In Pennsylvania, we have traffic laws for a reason – to allow all road users to travel safely. Each year, officials at the Pennsylvania Department of Transportation (PennDOT) shed light on traffic laws that all drivers should be aware of.
The law they want to highlight for 2019 is the Steer Clear Law, which requires that drivers move over or reduce their speed in the presence of an emergency scene, traffic stop, or disabled vehicle. In addition, drivers are required to move over for all emergency vehicles, as well as maintenance vehicles. Drivers who fail to comply with the law can be fined up to $250.
Other notable traffic safety laws in focus
PennDOT and Pennsylvania state police have also put other traffic safety laws in the spotlight. These include:
Harsher penalties for repeat DUI offenders: Last year, state lawmakers passed a bill that makes a fourth DUI within a 10-year period a felony. The law also applies to third offenses involving twice the legal BAC limit.
Automated speed enforcement: Roadside workers put their lives on the line each day to earn a living. Unfortunately, many drivers fail to reduce their speed when approaching a work zone. Under the automated speed enforcement law, which was brought to Pennsylvania in 2018, digital devices will be set up in roadside work zones and will capture license plate photos of drivers who violate the law. Warnings will be issued in the mail to drivers who are caught exceeding the speed limit by 11 mph or more. Subsequent offenders will be fined between $75 and $150.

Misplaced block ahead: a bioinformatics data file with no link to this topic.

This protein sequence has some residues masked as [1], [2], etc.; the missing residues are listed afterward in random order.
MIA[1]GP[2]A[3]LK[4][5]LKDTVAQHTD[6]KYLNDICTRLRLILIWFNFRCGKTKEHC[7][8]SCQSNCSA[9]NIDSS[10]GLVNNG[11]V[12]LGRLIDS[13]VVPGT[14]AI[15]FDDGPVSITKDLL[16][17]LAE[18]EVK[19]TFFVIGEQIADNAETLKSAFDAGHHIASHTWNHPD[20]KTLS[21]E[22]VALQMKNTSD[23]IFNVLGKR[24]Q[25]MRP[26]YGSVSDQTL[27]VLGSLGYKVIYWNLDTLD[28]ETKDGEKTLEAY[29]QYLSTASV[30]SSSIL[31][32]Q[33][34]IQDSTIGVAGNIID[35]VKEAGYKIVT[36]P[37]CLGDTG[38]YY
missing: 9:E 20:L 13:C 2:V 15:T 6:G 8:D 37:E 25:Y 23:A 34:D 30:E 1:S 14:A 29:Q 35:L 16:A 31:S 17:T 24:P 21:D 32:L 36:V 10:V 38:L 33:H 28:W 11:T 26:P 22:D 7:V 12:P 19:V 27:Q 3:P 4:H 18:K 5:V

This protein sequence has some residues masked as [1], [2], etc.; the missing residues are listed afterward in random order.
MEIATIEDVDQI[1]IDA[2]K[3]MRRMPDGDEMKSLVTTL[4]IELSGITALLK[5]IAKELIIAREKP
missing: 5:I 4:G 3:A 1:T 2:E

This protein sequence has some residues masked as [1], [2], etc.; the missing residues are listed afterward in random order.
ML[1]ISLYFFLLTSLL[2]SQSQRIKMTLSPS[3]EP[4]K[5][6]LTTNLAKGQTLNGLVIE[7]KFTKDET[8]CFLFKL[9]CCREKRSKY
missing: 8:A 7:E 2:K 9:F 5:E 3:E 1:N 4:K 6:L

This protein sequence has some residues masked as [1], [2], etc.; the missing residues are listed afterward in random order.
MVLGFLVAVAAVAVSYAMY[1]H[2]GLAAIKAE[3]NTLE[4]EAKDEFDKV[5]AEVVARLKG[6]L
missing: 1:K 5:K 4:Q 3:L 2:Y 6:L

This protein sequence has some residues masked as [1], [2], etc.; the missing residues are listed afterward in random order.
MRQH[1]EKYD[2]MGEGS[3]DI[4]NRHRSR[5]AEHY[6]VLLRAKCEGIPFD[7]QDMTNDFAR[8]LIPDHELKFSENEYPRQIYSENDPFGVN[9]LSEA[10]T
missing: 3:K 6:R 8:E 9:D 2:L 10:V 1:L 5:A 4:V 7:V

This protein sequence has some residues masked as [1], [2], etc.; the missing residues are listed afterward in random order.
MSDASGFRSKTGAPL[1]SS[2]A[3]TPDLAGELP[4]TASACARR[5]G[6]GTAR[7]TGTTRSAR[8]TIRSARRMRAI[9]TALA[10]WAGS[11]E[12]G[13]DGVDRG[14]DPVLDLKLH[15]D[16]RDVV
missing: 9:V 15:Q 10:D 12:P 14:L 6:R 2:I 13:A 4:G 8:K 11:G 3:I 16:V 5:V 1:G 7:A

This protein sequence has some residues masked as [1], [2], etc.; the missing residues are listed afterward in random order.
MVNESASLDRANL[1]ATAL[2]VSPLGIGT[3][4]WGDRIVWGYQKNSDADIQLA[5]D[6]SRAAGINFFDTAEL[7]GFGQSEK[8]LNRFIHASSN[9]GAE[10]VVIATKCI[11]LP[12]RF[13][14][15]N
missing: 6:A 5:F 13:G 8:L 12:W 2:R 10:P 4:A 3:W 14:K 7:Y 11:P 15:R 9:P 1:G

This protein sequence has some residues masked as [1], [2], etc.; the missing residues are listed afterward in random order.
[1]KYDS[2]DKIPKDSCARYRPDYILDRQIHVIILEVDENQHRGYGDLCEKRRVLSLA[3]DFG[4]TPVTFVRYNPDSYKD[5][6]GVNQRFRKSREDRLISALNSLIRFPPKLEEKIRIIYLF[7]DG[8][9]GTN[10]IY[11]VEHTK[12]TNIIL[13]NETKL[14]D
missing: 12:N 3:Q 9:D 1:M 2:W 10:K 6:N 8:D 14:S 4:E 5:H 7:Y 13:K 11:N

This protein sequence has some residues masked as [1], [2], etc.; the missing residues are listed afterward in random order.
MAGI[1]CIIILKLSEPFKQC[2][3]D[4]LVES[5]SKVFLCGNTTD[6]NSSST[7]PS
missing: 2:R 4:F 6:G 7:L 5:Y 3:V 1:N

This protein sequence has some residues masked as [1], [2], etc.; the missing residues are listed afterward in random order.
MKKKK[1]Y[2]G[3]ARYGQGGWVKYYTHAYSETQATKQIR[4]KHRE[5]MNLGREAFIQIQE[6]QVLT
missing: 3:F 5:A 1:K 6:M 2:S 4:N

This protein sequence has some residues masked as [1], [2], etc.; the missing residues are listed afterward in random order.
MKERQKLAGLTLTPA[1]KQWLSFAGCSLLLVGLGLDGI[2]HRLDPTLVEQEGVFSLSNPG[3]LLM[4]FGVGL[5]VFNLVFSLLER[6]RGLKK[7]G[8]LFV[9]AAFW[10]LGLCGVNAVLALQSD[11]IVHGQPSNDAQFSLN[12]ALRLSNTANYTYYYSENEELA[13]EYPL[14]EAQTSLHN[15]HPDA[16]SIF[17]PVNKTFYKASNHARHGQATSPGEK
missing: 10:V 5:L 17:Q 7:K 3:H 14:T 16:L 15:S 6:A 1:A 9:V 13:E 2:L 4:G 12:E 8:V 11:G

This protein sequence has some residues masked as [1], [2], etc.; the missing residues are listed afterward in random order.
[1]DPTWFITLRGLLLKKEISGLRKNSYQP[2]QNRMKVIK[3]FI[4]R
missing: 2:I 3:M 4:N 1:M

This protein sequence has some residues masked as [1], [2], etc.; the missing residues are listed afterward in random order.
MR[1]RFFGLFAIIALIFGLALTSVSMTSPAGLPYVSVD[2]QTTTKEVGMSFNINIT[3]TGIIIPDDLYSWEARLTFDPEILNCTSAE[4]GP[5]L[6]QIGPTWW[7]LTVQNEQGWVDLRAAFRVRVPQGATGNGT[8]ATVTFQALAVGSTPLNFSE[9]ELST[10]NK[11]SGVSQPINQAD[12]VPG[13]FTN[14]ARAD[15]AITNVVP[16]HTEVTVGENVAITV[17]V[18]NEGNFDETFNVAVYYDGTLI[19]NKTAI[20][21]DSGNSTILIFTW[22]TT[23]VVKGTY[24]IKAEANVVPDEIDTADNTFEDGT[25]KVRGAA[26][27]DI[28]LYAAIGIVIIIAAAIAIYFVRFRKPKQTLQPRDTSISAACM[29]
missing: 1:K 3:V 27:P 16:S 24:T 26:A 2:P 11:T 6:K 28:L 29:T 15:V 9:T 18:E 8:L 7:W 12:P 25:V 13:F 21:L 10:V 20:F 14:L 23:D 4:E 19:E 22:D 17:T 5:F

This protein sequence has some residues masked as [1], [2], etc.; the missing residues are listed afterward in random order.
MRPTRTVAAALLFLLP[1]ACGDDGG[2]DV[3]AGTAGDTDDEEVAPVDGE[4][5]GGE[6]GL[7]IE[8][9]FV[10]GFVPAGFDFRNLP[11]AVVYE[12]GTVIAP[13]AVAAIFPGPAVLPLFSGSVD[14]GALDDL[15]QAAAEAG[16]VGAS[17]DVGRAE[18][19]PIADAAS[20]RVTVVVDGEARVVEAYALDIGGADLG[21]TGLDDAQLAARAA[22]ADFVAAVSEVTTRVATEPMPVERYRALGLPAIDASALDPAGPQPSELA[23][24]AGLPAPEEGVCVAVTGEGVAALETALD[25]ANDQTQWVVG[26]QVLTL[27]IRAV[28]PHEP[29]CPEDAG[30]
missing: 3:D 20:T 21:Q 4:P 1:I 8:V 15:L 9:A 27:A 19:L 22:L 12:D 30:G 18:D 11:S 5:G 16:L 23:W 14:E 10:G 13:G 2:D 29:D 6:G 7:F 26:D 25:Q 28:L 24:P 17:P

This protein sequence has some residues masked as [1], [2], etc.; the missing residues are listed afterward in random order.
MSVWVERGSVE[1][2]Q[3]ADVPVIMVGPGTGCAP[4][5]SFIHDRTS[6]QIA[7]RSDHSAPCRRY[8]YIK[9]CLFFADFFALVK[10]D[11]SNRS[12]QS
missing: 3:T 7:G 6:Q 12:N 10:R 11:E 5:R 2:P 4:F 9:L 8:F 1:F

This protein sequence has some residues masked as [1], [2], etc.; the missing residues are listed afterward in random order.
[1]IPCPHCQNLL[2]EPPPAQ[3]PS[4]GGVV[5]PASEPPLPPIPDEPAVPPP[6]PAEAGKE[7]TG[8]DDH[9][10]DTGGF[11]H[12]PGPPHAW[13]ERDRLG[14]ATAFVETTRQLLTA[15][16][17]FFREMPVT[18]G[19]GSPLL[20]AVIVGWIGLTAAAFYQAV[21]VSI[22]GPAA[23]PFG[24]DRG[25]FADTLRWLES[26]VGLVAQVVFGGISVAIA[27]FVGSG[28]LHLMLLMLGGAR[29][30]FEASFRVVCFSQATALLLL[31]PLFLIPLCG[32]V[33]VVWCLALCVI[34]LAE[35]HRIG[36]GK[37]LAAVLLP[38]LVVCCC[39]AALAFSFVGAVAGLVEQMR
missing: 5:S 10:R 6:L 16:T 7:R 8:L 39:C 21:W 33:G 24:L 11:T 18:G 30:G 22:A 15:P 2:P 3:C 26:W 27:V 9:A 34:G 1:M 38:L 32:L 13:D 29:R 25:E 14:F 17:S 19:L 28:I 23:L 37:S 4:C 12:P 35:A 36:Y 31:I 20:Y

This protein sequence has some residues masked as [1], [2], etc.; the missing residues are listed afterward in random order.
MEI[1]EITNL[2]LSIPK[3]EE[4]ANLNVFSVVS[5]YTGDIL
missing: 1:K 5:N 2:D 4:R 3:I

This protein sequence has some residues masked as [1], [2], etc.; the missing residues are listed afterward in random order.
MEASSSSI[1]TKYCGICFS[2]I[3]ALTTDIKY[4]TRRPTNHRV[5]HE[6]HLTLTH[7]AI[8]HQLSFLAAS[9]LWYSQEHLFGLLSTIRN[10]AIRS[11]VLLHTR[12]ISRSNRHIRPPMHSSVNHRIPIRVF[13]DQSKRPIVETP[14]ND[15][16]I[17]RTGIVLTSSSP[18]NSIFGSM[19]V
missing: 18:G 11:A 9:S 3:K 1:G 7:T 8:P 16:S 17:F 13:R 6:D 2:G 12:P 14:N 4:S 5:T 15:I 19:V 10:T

Penalties for accidents caused by snow or ice on vehicles: If you think the winter weather is over yet, think again. While unlikely, Pennsylvania can still get snow during the spring. Drivers aren’t necessarily required by law to remove snow or ice from their vehicles, but if snow or ice falls from a vehicle and causes a crash that results in serious injury or death, an at-fault driver can be fined up to $1,000.
Right-of-way for pedestrians in crosswalks: Pedestrians always have the right-of-way in crosswalks that are not regulated by traffic-control devices. This means, once a pedestrian approaches or enters a crosswalk, drivers must stop and wait for them to pass. Failure to do so can result in a $50 fine.
Injured in a crash? Take legal action!
If you or a loved one sustained injuries in a car accident because another driver failed to comply with a traffic law, you may have a solid claim against the driver’s insurance provider. An experienced Hazleton attorney can use evidence found in the police report to help you maximize your compensation.
Don’t wait to get started on your claim. Contact Law Offices of Edward P. McNelis today.